How to Help Your Child Set Goals for the School Year
By Andrew Tipp
Although it might feel like the long summer days could stretch on forever, the start of the school year is right around the corner. This is the perfect time to begin setting goals for your children. Making plans before the academic year starts can ensure that your family has clear objectives for the next 10 months.
But why set goals? What’s the point? Well, we’re all probably guilty of seeking out quick wins and fast fixes and searching out instant gratification. This is something we easily pass on to children, and it’s good practice to stamp it out. Setting goals and working hard towards achieving them teaches kids a valuable life lesson.
Working towards a goal gives children the experience of what it feels like when you accomplish something you set your mind to, and that’s a good thing. On a more short-term, practical level, setting a goal for the year is likely to improve your child’s learning and performance, so making these plans can help avoid painful failures.
Out of the blocks
It’s a good idea to set goals early. If you want to focus on improving your child’s reading, writing, behaviour in class or any type of measurable school activity then it’s vital that you begin before the school year starts. Don’t wait until the first report comes in flagging up need for improvement. If you start setting goals then it’ll feel like playing catch-up all year.
To get started it’s best to grab a pen, some notepaper and a calendar. Electronic calendars and notes are fine, but sometimes creating a tangible record is the way to go. Cross-reference this with your child’s school schedule and any after-school clubs they might be getting involved in, like chess, dance or sports.
It might go without saying, but make sure you sit down with your child as well. Make them involved in the goal-setting. Take the time to listen and hear what they want to get out of the school year ahead. The important thing here is to make the goals relevant to kids – make them feel like they’re the one setting them. If they don’t feel like it’s their goal, they’ll dig their heels in and probably refuse to seriously commit.
Keep it believable and achievable
When it comes to setting the level of goal that you want to achieve with your kids, be realistic. Try not to overestimate (or underestimate) how much your child will be able to improve by in any particular activity or discipline. There’s a famous 90 per cent rule – set goals that you think there’s a 90 per cent chance they’ll achieve. We’ve all felt the pressure to hit targets in life that seem demoralising and unattainable. Don’t put that on your children. It will be crushing and almost certainly hit their self-esteem.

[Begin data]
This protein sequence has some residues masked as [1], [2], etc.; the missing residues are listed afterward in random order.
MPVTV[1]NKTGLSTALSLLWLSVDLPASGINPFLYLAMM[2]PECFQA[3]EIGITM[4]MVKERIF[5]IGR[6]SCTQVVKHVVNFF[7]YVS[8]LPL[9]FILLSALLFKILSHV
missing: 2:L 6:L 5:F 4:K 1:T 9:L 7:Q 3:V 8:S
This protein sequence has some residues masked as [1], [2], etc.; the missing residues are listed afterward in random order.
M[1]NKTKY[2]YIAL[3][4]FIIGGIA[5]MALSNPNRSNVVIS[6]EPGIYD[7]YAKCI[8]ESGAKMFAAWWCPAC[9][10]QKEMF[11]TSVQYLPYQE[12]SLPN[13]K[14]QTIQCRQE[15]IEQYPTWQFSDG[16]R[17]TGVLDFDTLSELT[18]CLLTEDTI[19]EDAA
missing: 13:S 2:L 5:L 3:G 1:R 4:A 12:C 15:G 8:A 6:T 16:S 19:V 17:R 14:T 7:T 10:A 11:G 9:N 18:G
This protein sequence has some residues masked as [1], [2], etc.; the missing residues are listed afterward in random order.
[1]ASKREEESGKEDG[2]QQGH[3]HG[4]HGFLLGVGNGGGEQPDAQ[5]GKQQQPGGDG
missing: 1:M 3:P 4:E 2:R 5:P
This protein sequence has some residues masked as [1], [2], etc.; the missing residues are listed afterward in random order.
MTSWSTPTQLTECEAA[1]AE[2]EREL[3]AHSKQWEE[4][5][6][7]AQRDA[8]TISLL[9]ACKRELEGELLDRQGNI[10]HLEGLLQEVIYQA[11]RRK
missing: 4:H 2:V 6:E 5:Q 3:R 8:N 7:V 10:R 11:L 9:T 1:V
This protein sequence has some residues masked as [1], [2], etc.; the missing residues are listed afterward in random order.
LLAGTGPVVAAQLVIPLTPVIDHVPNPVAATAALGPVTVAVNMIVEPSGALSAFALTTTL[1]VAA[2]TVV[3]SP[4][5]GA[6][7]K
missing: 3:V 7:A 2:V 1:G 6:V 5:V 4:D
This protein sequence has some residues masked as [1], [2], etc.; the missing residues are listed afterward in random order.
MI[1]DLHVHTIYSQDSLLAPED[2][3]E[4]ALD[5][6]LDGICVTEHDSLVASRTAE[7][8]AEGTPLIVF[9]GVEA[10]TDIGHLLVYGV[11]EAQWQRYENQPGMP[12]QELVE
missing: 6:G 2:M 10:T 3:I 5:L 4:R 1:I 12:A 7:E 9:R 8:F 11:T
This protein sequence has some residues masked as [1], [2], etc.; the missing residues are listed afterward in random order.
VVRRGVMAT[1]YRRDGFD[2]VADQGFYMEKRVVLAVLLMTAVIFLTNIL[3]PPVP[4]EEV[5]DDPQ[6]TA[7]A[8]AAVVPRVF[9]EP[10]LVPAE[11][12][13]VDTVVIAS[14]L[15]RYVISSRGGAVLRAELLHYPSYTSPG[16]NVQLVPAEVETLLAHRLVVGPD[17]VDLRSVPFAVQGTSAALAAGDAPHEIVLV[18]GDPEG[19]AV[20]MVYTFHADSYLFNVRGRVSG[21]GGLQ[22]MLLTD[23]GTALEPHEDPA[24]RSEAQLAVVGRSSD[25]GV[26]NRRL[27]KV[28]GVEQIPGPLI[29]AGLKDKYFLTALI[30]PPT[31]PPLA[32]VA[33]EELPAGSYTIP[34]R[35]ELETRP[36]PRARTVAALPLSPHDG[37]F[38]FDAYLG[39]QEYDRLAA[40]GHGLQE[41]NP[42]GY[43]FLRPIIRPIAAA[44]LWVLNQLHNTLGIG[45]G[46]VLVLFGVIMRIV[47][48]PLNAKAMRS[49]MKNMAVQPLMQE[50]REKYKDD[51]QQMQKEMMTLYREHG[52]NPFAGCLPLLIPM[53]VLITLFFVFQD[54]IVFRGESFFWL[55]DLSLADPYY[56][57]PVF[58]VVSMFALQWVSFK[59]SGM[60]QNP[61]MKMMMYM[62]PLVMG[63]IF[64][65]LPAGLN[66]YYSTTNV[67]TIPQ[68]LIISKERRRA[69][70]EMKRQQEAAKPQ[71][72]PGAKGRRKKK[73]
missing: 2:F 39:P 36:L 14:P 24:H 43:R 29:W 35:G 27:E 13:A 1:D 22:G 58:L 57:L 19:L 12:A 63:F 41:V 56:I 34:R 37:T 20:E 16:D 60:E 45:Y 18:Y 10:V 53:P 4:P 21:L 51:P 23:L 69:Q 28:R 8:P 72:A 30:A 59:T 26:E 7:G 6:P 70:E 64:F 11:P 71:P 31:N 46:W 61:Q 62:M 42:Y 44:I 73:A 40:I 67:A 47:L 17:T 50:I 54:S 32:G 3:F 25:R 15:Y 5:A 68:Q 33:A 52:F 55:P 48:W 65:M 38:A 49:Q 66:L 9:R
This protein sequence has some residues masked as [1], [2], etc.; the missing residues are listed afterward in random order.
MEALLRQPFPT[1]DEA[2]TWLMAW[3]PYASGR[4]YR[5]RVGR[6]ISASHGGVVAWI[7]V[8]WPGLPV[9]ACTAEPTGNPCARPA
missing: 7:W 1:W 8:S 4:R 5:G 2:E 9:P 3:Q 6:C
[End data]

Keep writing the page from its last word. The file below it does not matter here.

Something that divides opinion is whether children should be competing against themselves or others. Both have merit, and learning to pitch your own performance against others is another life skill. But perhaps it’s wisest to err on the side of competing against your own targets. Your own goals.
Small goals make the big one easier
When you feel like you’ve got the goals set up, break the plan down into chunks. Most life-hacking experts will tell you that long lists don’t get done, but small ones do. So divide up the goals into incremental sub-goals – this can make the final goal seem more achievable if there is a consistent flow of mini-achievements.
If we extrapolate this idea, it leads to gamification. Gamifying behavior sounds very clever and complicated but is actually very simple: it’s about making any behavior more engaging and compelling by turning it into a game. This is perfect for setting goals for the school year. So when you divide up the big goal into smaller goals, make it clear that your child has “passed a level” by awarding them with a new badge or status.
These gamified “check-ins” on progress can be remarkably effective. Think back to the smiley sticker charts you used to compete in when you were younger. It’s the same principle, but with your family creating its own reward system.
Make it a family project
Speaking of family, make your child’s school goals a family affair. Grandparents are hugely important in the raising of children these days, and there’s no reason not to bring them in on the goal-setting. If you want to, you could make the planning of the school year goals a grandparent-grandchild collaboration. A special project. Just remember to allow your parents >some time off to relax and hang out with other older grown-ups!
Above all, and whatever family you involve, be reassuring, supportive and encouraging throughout the “project”. If a mid-semester report comes in showing less progress than you’d all planned, stay positive and don’t give up.
It might be tempting to dangle a big reward at the end of the project when your child reaches their school year goal. But many education specialists advise against this. Offering money, toys, candy or other incentives might be more effective in achieving that specific goal, but it doesn’t pass on the valuable life lesson of the achievement being its own reward. So maybe try to avoid bribing your kids to school success.
A final thought: if you succeed 90 per cent of the time, you’ll fail 10 per cent of time. While you always hope your kids will achieve their goals, make it clear to them that falling short is still okay. Even if they’ve just missed their target, they’ll probably still have improved. Always try and emphasise the positives.
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